I greatly enjoyed hitchhiking. I have probably done more kms, though not as a trip as far as you in Australia. “Hitchhiked across Australia. Sydney to Cairns. Cairns to Darwin. The driver knew a shortcut.”. When I got the sh!ts with the IT world in Sydney,  dumped everything,  hitched to Tennant Creek and picked tree seeds with a friend who had a mining reveg business based in the NT. Fantastic. Camping under the stars. Sparse. Blue sky.

And in the UK, stood on the side of the M25, aiming for Spain. A Ford “test car” delivery driver picked me up, said “Switzerland OK?” OK. Dropped in Brugge, where a mate from Oz lived with his Swiss wife & kids. Made it to Spain eventually. Picked up from Spanish French border by 2 German uni students in a nice Mercedes. Interior guttes though. They stripped inside so it was quicker for French border guards to search as they were stopped every time to search for drugs. They weren’t drug smugglers, just traded Merc’s to pay for tuition. And of course… We all got strip searched by the arrogant French border  guards for me having the temerity to take a video. Not impressed! I got the video back after saying I would not be nice about France as a destination. “Vou couchon!” “Aussie’s!”.

Thanks for the memory prompt RC.
Ragged Clown, as you were “responsible, as a 21-year-old petty officer, for all but one of the sonar systems on a Polaris submarine at sea.”

Is it true most nuclear sub crashes are close to port, by “learner drivers”?

Ragged Clown Serendipity.
“Bob Dylan: What the Songs Mean
Michael Karwowski 
— 2019 · Music
“… an echo of the “ragged clown” of “Mr. Tambourine Man”. … while also providing a veritable road map for the soul in its journey towards reality”.

And wow marcel proust, excellent. Forever known as “Putin the khuylo” link – “They gave birth to the expression “?????? ??????”: Putin khuylo.”. 

Crooked Timber. Always sprouting in twigs & branches. Or is this mycelium? Please make CT have babies. They don’t care about comments. They just enjoy the food and stimulation, and learn stuff about the universe. And grow.


Tohubohu 03.29.22 at 1:35 pm

To Ragged Clown @ 4. This suggestion may seem like it comes in a little from field, but I’d have a go at transcendental meditation. It’s never too late to turn eastward. Letting go of material realism and rationality isn’t easy for anyone trained in the Western tradition, but there really are limits to thought of the reading kind. I started with the question, “Why is there anything?” The tendency here is to shrug at this question because we know we can’t answer it. But the question has meaning–that’s the real point. It is a rational question that by definition has a supernatural answer. Right there you come up against the limits of rational thought, and indeed you’d be very rational to say there is no thought of another kind and to just give up. But there is thought of another kind. TM is an intellectual exercise and an extremely rigorous one, radical in the most absolute sense.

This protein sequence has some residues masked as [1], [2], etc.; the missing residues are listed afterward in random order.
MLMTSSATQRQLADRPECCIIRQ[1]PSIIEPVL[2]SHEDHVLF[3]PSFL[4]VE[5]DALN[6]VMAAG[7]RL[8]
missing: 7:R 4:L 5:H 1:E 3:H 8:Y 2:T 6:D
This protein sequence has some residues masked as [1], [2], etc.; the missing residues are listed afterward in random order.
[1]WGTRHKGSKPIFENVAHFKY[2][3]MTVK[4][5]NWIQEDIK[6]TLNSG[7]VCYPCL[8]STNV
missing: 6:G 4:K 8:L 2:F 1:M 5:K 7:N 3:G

You haven’t really understood Marxism–or, say, special relativity or calculus–until you’ve entered into it, until you’ve got it by the seat of your pants. You can discuss it, or in the case of physics and math you can even solve problems, before you really “get” it, but there is that point at which you do “get” it, a point at which discourse and problem solving become something else, something ineffable. That’s what real knowledge is, I think–it’s beyond words–and that’s where TM resides. A commenter here once remarked that he–it was a he- had never experienced another consciousness. This was said (I think) in the way of implying that he was a rigorous thinker, rigorous enough to know when to give up, to know fact from fancy. But no. Really rigorous thinking leaves rational consciousness behind. It has to. Now for obvious reasons this practice has little utility for those going about their business in the material world. But there’s a point at which it becomes a very useful practice, and it might be for you as it has been for me. In any case my best wishes to you.

I’ve commented very very seldom here at Crooked Timber but even so I fear I may be one of those whose remarks have led to a change in the comments policy! I hope not. I’m extremely grateful for all that I’ve learned here and for even a passing acquaintance with all the various and brilliant characters who post. My thanks to one and all.


TM 03.30.22 at 1:48 pm

@RaggedClown Very sad to hear this. If you really wish to spend your time reading philosophy, here’s one recommendation: (You probably know it already).

In case you understand German, here’s a philosophical talkshow I recommend: (I hope it’s not geoblocked)

I know you want to read but these talks hosted by Barbara Bleisch are really really good.


TM 03.30.22 at 1:49 pm

An interesting take I think on Russia’s disinformation machinery in wake of the Ukraine invasion:


oldster 03.30.22 at 6:55 pm

Comments on the post titled “The Future of Crooked Timber etc.” have now been closed.
In view of that fact, could the post itself now be edited to remove the line saying, “Comments on this post are open”?

Comments on this entry are closed.